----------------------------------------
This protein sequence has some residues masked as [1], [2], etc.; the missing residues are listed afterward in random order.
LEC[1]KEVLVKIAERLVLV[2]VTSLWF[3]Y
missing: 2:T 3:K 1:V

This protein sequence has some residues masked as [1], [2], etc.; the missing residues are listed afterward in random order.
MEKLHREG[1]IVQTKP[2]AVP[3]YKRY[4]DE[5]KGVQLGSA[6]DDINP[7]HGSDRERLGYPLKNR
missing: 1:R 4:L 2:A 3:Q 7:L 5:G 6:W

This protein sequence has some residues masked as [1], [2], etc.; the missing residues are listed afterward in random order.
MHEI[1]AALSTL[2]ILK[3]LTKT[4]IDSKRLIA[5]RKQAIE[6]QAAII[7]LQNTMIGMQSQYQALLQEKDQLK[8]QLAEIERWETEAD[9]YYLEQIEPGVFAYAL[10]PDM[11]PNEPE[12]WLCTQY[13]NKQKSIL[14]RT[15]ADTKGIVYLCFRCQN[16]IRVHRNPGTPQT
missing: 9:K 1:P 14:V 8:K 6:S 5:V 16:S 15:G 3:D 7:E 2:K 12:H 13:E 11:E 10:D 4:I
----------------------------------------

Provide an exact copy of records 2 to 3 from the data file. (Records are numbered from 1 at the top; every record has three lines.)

This protein sequence has some residues masked as [1], [2], etc.; the missing residues are listed afterward in random order.
MEKLHREG[1]IVQTKP[2]AVP[3]YKRY[4]DE[5]KGVQLGSA[6]DDINP[7]HGSDRERLGYPLKNR
missing: 1:R 4:L 2:A 3:Q 7:L 5:G 6:W

This protein sequence has some residues masked as [1], [2], etc.; the missing residues are listed afterward in random order.
MHEI[1]AALSTL[2]ILK[3]LTKT[4]IDSKRLIA[5]RKQAIE[6]QAAII[7]LQNTMIGMQSQYQALLQEKDQLK[8]QLAEIERWETEAD[9]YYLEQIEPGVFAYAL[10]PDM[11]PNEPE[12]WLCTQY[13]NKQKSIL[14]RT[15]ADTKGIVYLCFRCQN[16]IRVHRNPGTPQT
missing: 9:K 1:P 14:V 8:K 6:S 5:V 16:S 15:G 3:D 7:E 2:K 12:H 13:E 11:E 10:D 4:I